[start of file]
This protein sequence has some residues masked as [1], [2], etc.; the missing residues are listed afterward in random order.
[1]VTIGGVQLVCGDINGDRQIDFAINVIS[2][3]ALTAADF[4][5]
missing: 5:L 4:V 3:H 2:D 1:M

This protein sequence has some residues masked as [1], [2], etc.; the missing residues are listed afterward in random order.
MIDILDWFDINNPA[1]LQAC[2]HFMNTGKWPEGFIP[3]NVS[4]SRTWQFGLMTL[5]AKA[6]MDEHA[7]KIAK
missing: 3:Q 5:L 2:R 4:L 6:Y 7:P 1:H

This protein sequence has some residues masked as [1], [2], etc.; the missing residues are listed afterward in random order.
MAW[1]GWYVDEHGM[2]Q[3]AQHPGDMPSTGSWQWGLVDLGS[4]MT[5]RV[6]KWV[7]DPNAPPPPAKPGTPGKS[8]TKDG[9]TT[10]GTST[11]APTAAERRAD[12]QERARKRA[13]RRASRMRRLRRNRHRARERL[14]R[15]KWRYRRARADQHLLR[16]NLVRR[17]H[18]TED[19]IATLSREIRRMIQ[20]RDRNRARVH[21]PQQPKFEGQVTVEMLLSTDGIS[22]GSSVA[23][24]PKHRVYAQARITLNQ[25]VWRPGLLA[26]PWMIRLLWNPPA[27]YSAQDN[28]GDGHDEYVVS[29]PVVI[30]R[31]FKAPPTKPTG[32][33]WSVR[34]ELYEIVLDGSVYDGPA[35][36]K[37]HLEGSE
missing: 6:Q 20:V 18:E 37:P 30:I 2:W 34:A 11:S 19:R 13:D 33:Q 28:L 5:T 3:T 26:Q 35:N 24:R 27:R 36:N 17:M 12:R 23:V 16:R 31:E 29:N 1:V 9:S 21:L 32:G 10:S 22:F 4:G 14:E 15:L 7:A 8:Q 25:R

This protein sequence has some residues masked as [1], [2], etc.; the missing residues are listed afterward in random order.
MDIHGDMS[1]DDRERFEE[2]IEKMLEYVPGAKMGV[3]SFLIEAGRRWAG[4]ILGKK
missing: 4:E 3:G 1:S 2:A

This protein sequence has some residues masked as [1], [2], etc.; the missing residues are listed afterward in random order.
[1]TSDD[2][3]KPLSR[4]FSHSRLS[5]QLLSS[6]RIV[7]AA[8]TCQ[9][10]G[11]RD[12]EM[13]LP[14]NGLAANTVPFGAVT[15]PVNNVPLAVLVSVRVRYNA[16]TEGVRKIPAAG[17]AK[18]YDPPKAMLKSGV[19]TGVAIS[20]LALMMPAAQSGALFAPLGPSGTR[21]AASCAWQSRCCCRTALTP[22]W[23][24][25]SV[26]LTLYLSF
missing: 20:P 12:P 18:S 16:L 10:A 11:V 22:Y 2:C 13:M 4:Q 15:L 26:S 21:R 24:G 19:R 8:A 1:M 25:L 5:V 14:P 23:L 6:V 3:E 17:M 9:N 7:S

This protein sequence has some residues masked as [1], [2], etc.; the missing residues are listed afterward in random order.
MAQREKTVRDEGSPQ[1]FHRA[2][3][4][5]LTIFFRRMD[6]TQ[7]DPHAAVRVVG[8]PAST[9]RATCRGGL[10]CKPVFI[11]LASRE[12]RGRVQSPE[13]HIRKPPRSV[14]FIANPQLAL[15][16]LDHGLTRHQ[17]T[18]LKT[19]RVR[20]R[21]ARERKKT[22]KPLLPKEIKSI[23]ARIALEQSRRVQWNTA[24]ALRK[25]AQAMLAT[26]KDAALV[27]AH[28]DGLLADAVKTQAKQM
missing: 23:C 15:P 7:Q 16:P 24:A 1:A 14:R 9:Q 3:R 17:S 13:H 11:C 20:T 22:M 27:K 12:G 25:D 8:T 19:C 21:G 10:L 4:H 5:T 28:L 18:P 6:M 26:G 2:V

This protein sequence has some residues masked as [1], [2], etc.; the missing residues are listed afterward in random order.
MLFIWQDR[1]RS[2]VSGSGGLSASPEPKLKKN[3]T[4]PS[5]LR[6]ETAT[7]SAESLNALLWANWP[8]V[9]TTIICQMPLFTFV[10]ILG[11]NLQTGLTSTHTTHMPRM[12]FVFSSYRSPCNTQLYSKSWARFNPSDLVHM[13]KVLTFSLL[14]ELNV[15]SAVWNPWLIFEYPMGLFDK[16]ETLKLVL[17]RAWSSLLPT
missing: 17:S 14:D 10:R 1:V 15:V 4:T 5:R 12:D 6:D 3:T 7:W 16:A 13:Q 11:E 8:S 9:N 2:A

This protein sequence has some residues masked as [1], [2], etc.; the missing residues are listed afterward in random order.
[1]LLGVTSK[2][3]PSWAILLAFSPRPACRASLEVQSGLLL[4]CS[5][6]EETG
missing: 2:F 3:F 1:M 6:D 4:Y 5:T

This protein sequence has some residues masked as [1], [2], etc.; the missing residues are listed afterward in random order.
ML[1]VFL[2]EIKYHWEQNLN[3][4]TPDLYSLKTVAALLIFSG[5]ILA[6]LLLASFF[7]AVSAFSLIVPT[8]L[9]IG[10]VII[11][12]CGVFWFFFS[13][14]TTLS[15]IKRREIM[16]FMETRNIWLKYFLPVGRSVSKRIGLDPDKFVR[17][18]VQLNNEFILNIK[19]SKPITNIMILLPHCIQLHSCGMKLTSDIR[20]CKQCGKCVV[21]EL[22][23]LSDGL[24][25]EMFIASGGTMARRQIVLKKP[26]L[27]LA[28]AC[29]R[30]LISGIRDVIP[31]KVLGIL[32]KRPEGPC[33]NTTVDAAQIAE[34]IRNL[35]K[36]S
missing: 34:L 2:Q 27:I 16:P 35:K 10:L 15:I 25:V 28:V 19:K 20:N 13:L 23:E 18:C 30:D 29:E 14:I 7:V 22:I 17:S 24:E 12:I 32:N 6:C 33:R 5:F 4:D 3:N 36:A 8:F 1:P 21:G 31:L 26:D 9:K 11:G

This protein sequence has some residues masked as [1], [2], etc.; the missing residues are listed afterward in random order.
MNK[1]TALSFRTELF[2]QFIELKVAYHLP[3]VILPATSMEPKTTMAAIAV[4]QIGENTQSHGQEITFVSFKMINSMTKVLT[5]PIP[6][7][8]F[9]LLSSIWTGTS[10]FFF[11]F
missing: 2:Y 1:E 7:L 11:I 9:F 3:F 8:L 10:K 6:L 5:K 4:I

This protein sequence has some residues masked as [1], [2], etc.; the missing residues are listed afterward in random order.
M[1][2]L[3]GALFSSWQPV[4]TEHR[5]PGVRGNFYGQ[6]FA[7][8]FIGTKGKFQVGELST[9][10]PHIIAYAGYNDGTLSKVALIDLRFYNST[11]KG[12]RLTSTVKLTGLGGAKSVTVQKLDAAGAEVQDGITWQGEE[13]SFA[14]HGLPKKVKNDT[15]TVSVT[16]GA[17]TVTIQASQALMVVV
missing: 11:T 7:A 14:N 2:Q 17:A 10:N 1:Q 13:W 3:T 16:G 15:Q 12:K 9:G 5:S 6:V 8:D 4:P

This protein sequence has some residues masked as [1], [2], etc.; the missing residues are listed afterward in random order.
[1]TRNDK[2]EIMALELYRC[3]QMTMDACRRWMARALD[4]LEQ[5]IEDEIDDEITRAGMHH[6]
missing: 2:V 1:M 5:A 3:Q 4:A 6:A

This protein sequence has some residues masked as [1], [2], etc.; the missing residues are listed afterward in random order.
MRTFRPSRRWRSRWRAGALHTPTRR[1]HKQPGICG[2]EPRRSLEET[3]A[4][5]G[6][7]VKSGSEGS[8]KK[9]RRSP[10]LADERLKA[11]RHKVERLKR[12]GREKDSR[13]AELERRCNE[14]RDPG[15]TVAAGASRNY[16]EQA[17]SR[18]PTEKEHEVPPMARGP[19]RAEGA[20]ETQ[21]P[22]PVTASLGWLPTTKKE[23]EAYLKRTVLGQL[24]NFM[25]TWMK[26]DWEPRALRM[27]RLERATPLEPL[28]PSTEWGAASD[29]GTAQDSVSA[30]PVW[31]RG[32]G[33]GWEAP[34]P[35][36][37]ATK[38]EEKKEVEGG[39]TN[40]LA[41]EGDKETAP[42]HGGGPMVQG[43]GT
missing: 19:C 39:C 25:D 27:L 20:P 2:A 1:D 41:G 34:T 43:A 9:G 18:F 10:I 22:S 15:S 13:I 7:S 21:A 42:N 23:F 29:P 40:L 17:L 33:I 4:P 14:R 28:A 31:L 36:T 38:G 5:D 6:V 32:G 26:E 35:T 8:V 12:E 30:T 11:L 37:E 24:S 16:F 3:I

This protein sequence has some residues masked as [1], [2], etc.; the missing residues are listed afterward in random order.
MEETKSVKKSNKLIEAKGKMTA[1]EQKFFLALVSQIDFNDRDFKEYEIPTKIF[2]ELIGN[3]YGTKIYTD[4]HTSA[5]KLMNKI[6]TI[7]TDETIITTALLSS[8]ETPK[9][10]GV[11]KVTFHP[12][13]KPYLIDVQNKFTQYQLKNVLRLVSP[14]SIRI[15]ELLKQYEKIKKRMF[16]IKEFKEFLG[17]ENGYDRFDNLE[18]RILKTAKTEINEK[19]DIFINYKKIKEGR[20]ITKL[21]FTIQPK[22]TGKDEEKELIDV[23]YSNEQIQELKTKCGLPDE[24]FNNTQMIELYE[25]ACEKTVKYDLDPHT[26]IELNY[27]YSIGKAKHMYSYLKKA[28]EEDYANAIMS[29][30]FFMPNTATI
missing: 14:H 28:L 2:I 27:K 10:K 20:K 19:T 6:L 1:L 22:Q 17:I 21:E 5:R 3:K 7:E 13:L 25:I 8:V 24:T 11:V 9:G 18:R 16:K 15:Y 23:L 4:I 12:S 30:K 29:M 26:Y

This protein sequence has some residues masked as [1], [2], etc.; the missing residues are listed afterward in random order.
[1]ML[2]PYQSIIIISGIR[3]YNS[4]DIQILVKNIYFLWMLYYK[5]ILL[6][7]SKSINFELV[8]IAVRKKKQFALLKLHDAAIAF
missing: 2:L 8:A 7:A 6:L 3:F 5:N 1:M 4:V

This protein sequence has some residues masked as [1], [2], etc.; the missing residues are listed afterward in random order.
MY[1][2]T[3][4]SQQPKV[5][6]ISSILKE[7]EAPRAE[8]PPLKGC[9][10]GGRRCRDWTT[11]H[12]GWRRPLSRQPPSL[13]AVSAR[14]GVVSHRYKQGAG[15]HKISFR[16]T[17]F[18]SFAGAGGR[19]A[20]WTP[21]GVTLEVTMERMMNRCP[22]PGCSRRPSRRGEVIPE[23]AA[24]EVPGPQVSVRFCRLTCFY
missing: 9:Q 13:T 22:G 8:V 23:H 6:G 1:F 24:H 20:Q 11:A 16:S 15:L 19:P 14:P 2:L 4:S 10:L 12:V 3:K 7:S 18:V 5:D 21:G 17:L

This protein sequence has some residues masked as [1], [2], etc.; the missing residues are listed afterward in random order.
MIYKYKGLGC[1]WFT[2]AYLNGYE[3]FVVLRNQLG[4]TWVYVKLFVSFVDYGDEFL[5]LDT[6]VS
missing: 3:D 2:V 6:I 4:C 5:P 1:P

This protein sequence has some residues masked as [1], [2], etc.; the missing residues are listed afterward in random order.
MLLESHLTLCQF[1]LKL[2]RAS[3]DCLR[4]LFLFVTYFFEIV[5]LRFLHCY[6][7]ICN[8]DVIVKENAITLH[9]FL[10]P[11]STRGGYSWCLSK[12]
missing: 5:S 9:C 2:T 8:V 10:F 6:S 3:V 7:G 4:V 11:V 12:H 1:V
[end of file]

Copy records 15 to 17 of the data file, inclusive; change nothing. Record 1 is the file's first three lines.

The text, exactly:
This protein sequence has some residues masked as [1], [2], etc.; the missing residues are listed afterward in random order.
[1]ML[2]PYQSIIIISGIR[3]YNS[4]DIQILVKNIYFLWMLYYK[5]ILL[6][7]SKSINFELV[8]IAVRKKKQFALLKLHDAAIAF
missing: 2:L 8:A 7:A 6:L 3:F 5:N 1:M 4:V

This protein sequence has some residues masked as [1], [2], etc.; the missing residues are listed afterward in random order.
MY[1][2]T[3][4]SQQPKV[5][6]ISSILKE[7]EAPRAE[8]PPLKGC[9][10]GGRRCRDWTT[11]H[12]GWRRPLSRQPPSL[13]AVSAR[14]GVVSHRYKQGAG[15]HKISFR[16]T[17]F[18]SFAGAGGR[19]A[20]WTP[21]GVTLEVTMERMMNRCP[22]PGCSRRPSRRGEVIPE[23]AA[24]EVPGPQVSVRFCRLTCFY
missing: 9:Q 13:T 22:G 8:V 23:H 6:G 1:F 24:H 20:Q 11:A 16:S 15:L 19:P 14:P 2:L 4:S 10:L 12:V 3:K 7:S 18:V 5:D 21:G 17:L

This protein sequence has some residues masked as [1], [2], etc.; the missing residues are listed afterward in random order.
MIYKYKGLGC[1]WFT[2]AYLNGYE[3]FVVLRNQLG[4]TWVYVKLFVSFVDYGDEFL[5]LDT[6]VS
missing: 3:D 2:V 6:I 4:C 5:P 1:P